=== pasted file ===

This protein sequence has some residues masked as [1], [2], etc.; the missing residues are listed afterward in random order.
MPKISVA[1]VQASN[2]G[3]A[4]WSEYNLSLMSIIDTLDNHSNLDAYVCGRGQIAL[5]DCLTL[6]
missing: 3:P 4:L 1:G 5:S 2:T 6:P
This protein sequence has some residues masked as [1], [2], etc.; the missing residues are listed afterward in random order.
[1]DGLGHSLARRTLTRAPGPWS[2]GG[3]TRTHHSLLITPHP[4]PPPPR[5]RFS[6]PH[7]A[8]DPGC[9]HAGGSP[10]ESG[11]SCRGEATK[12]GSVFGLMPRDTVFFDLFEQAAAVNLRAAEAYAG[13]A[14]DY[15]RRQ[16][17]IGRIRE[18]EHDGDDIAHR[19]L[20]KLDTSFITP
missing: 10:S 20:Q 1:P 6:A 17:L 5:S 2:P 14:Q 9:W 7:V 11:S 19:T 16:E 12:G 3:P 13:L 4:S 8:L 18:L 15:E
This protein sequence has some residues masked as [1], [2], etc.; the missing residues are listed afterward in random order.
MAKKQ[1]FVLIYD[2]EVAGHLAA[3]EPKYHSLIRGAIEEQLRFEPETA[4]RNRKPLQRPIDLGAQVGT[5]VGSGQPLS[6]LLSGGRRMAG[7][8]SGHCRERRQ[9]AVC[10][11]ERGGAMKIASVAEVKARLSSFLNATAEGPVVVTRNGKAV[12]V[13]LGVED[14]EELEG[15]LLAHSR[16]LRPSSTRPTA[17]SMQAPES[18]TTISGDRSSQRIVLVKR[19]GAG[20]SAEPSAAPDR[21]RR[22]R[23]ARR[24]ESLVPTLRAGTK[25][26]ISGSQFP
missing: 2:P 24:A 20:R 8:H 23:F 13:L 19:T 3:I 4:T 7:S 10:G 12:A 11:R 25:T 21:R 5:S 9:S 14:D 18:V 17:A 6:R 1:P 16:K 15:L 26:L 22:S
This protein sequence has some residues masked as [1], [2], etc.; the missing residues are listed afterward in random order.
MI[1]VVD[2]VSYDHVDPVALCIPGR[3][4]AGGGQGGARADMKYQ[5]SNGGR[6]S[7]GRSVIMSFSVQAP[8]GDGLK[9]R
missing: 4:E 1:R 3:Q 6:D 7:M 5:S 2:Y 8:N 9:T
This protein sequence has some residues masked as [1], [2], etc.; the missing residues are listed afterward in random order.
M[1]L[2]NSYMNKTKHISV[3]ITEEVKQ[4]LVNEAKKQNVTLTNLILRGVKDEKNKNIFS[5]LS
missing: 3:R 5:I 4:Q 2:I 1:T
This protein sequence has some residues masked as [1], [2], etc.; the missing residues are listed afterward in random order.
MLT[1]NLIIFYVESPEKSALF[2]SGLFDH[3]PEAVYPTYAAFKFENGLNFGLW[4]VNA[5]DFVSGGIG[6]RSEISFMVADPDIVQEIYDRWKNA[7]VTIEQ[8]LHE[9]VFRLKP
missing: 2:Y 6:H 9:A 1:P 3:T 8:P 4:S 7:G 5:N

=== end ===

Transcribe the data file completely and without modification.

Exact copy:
This protein sequence has some residues masked as [1], [2], etc.; the missing residues are listed afterward in random order.
MPKISVA[1]VQASN[2]G[3]A[4]WSEYNLSLMSIIDTLDNHSNLDAYVCGRGQIAL[5]DCLTL[6]
missing: 3:P 4:L 1:G 5:S 2:T 6:P
This protein sequence has some residues masked as [1], [2], etc.; the missing residues are listed afterward in random order.
[1]DGLGHSLARRTLTRAPGPWS[2]GG[3]TRTHHSLLITPHP[4]PPPPR[5]RFS[6]PH[7]A[8]DPGC[9]HAGGSP[10]ESG[11]SCRGEATK[12]GSVFGLMPRDTVFFDLFEQAAAVNLRAAEAYAG[13]A[14]DY[15]RRQ[16][17]IGRIRE[18]EHDGDDIAHR[19]L[20]KLDTSFITP
missing: 10:S 20:Q 1:P 6:A 17:L 5:S 2:P 14:Q 9:W 7:V 11:S 19:T 16:E 12:G 3:P 13:L 4:S 8:L 18:L 15:E
This protein sequence has some residues masked as [1], [2], etc.; the missing residues are listed afterward in random order.
MAKKQ[1]FVLIYD[2]EVAGHLAA[3]EPKYHSLIRGAIEEQLRFEPETA[4]RNRKPLQRPIDLGAQVGT[5]VGSGQPLS[6]LLSGGRRMAG[7][8]SGHCRERRQ[9]AVC[10][11]ERGGAMKIASVAEVKARLSSFLNATAEGPVVVTRNGKAV[12]V[13]LGVED[14]EELEG[15]LLAHSR[16]LRPSSTRPTA[17]SMQAPES[18]TTISGDRSSQRIVLVKR[19]GAG[20]SAEPSAAPDR[21]RR[22]R[23]ARR[24]ESLVPTLRAGTK[25][26]ISGSQFP
missing: 2:P 24:A 20:R 8:H 23:F 13:L 19:T 3:I 4:T 7:S 10:G 12:A 11:R 25:T 21:R 5:S 9:S 14:D 18:V 17:A 6:R 1:P 16:K 15:L 26:L 22:S
This protein sequence has some residues masked as [1], [2], etc.; the missing residues are listed afterward in random order.
MI[1]VVD[2]VSYDHVDPVALCIPGR[3][4]AGGGQGGARADMKYQ[5]SNGGR[6]S[7]GRSVIMSFSVQAP[8]GDGLK[9]R
missing: 4:E 1:R 3:Q 6:D 7:M 5:S 2:Y 8:N 9:T
This protein sequence has some residues masked as [1], [2], etc.; the missing residues are listed afterward in random order.
M[1]L[2]NSYMNKTKHISV[3]ITEEVKQ[4]LVNEAKKQNVTLTNLILRGVKDEKNKNIFS[5]LS
missing: 3:R 5:I 4:Q 2:I 1:T
This protein sequence has some residues masked as [1], [2], etc.; the missing residues are listed afterward in random order.
MLT[1]NLIIFYVESPEKSALF[2]SGLFDH[3]PEAVYPTYAAFKFENGLNFGLW[4]VNA[5]DFVSGGIG[6]RSEISFMVADPDIVQEIYDRWKNA[7]VTIEQ[8]LHE[9]VFRLKP
missing: 2:Y 6:H 9:A 1:P 3:T 8:P 4:S 7:G 5:N